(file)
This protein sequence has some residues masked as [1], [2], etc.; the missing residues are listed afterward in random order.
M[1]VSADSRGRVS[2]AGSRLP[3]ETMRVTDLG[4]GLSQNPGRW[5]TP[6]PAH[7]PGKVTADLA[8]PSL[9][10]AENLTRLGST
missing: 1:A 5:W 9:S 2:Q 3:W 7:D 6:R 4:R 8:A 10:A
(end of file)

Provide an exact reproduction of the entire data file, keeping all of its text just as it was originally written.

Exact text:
This protein sequence has some residues masked as [1], [2], etc.; the missing residues are listed afterward in random order.
M[1]VSADSRGRVS[2]AGSRLP[3]ETMRVTDLG[4]GLSQNPGRW[5]TP[6]PAH[7]PGKVTADLA[8]PSL[9][10]AENLTRLGST
missing: 1:A 5:W 9:S 2:Q 3:W 7:D 6:R 4:R 8:A 10:A